Monday, January 5, 2009
After all the glitz and sparkle of Christmas and New Year's Eve fades, I have one more night of celebration with my family and a few close friends every year on the night of January 5. Epiphany is a quiet holiday which marks the coming of the Wise Men to see the Christ child and is also the end of the Christmas season.
On this night, my family takes the ornaments off the tree and observes a sweet and simple ritual I'd like to share with you -- the baking and the eating of a King Cake. Into the cake is baked a small porcelain trinket, or feve. Whoever finds the feve in her or his slice gets to wear a paper crown and be queen or king for a day! Although it's traditional for the feve to be shaped like a bean or the baby Jesus, Castle in the Air has a collection of hundreds that I sourced in France that I can choose from each year. We have feves featuring characters from Jules Verne novels, psychedelic mushrooms, postcards of Paris, Carnivale maskes (King Cakes are also popular at Mardi Gras), fairies, and so forth.
No matter who is crowned, we all enjoy a peaceful night of singing Christmas carols, looking at the bare tree, and drinking cider by the fire.
For my cake, I like to use a wonderful recipe for almond torte from the book Chez Panisse Desserts (quite my favorite desserts book!), by Lindsey Shere, with a pastry crust from Martha Stewart. I have combined the two recipes to make a cake that reminds me of the rich flaky cakes one can buy in Paris during the month of January.
(Makes 1 double-crust or 2 single-crust 9- to 10-inch pies)
2½ cups all-purpose flour
1 teaspoon salt
1 teaspoon sugar
1 cup (2 sticks) unsalted butter, chilled and cut into small pieces
¼ to ½ cup ice water
In the bowl of a food processor, combine flour, salt, and sugar. Add butter, and process until the mixture resembles coarse meal, 8 to 10 seconds.
With machine running, add ice water in a slow, steady stream through feed tube. Pulse until dough holds together without being wet or sticky; be careful not to process more than 30 seconds. To test, squeeze a small amount together: If it is crumbly, add more ice water, 1 tablespoon at a time.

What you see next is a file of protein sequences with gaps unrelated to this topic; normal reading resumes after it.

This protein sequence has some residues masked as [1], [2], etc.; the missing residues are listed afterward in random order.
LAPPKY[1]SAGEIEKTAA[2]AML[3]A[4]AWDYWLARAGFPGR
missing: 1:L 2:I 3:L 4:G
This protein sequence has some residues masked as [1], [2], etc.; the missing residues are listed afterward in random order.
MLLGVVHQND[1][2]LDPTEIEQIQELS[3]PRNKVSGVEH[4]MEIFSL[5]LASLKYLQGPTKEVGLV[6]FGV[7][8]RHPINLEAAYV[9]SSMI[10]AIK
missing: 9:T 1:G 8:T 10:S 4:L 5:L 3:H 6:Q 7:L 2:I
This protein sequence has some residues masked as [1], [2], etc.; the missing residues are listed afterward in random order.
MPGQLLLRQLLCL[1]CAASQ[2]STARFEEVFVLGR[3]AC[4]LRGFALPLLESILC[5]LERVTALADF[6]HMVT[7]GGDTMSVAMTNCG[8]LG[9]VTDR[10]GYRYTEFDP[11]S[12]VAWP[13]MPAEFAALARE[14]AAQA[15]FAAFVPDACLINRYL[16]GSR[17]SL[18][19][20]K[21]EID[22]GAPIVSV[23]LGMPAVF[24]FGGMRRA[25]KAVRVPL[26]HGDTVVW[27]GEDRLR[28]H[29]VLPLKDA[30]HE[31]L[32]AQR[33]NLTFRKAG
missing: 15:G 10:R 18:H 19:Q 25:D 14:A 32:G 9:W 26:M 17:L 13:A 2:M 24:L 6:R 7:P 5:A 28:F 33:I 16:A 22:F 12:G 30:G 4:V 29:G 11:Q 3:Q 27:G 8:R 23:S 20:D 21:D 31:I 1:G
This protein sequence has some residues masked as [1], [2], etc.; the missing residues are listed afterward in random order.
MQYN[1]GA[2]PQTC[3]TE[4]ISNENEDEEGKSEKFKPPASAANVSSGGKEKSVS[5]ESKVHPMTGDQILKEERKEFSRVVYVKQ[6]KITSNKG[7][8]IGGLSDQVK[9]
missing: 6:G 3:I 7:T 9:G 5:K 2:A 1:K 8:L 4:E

Divide dough into two equal balls. Flatten each ball into a disc and wrap in plastic. Transfer to the refrigerator and chill at least 1 hour. Dough may be stored, frozen, up to 1 month.
1¼ cups sugar
⅞ cup (about 8 oz.) soft almond paste
1¼ cups softened unsalted butter
1 tsp. vanilla extract
1 cup flour
1½ tsp. baking powder
¼ tsp. salt
Beat the sugar with the almond paste until the almond paste is in fine pieces. Or, better, pulverize it in a food processor. Beat in the butter and the vanilla, then cream the mixture until it is light and fluffy. Beat in the whole eggs, one at a time — the eggs should be at room temperature — beating well after each addition so the eggs are thoroughly mixed in. Mix the flour, baking powder, and salt, and beat in just until thoroughly blended.
To make as a simple torte: Butter and flour a 9-inch springform pan and turn the batter into it, smoothing the top evenly. Bake in a preheated 325 degree oven for 1 to 1¼ hours or until a toothpick inserted in the center comes out clean and the center feels springy when you push it gently.
To make as a King Cake: Butter a 9-inch springform pan. Roll out one of the pastry disks until it is large enough to line the pan, covering the bottom and the sides. Turn the batter into the pastry-lined pan, and smooth the top evenly. Hide the feve in the batter. Roll out the second pastry disk and use it to cover the top of the cake. Pinch along the edge where the two crusts meet to make an attractive, sealed join. With a sharp knife, cut a star of Bethlehem design into the top crust. Make the cuts large and open so that the cake has space to rise and vent. Bake for 10 minutes in a preheated 400 degree oven. Reduce heat to 350 degrees and bake about an hour until an inserted toothpick comes out clean. The crust should be a buttery golden yellow and the cake soft. Cool and wrap in a paper crown. Serve with whip cream.